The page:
Sports in Kansas City
|This article needs additional citations for verification. (September 2015)|
The Kansas City Metropolitan Area has a long history of sports, which has included national championship teams and championship title events.
Major professional teams
|Kansas City Chiefs||American football||National Football League||1960||Arrowhead Stadium||1|
|Kansas City Royals||Baseball||Major League Baseball||1969||Kauffman Stadium||2|
|Sporting Kansas City||Soccer||Major League Soccer||1996||Children's Mercy Park||2|
Kansas City has had teams in all five of the major, professional sports leagues; three major league teams remain today. The Kansas City Royals of Major League Baseball became the first American League expansion team to reach the playoffs (1976), to reach the World Series (1980), and to win the World Series (1985; against the state-rival St. Louis Cardinals in the "Show-Me Series"). They did not make the playoffs again until 2014, falling in seven games to the San Francisco Giants. The Royals would return to the postseason again in 2015, where they defeated the New York Mets in five games, clinching the title with a 7-2 win in 12 innings.
Since moving to the city in 1963, the Kansas City Chiefs won the AFL title in 1966, ultimately losing Super Bowl I to the Green Bay Packers, and again in 1969 as the last ever AFL champion, en route to their only Super Bowl win. They won Super Bowl IV against the Minnesota Vikings, 23-7.
Sporting Kansas City of Major League Soccer plays its home games at Children's Mercy Park, formerly named Sporting Park. Kansas City has won the MLS Cup twice — first in 2000 by defeating the Chicago Fire 1–0, and next in 2013 by beating Real Salt Lake at Sporting Park. Kansas City has won the Lamar Hunt U.S. Open Cup three times — first in 2004 by beating the Chicago Fire, next in 2012 by beating the Seattle Sounders at Sporting Park and again in 2015 by beating the Philadelphia Union. The Lamar Hunt U.S. Open Cup is named for Lamar Hunt, the owner of the Dallas Texans AFL franchise that moved to Kansas City and were renamed as the Chiefs.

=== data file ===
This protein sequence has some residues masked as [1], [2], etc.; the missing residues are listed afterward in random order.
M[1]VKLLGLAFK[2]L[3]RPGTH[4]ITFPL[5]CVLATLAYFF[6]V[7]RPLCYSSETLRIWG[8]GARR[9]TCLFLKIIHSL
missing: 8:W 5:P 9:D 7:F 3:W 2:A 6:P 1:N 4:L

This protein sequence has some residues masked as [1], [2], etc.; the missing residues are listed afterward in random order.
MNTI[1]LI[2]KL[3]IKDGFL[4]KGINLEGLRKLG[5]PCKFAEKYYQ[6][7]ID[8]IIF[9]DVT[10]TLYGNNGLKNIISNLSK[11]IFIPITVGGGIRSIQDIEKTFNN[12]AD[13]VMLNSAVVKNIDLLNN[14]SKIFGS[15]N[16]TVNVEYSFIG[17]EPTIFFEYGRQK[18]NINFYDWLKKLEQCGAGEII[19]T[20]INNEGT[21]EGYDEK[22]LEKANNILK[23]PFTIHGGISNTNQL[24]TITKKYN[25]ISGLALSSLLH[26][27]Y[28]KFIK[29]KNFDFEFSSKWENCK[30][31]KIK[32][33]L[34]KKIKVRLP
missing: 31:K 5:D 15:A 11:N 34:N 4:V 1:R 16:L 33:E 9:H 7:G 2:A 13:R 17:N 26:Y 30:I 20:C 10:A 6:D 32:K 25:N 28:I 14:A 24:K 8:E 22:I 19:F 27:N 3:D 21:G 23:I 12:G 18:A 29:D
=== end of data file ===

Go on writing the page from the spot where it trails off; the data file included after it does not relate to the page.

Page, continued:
Other current teams
|FC Kansas City||Women's Soccer||2013||National Women's Soccer League||Swope Soccer Village|
|Swope Park Rangers||Soccer||2016||United Soccer League||Swope Soccer Village|
|Kansas City T-Bones||Baseball||2003||American Association||CommunityAmerica Ballpark|
|Missouri Mavericks||Hockey||2009||ECHL||Silverstein Eye Centers Arena|
|Kansas City Storm||American Football - Women||2004||United Women's Football Association||North Kansas City High School|
|Missouri Comets||Indoor Soccer||2010||Major Indoor Soccer League||Silverstein Eye Centers Arena|
|Kansas City Blues||Rugby||1966||USA Rugby Division 1||Mid America Sports Complex|
|Kansas City Power||Australian Rules Football||1998||USAFL|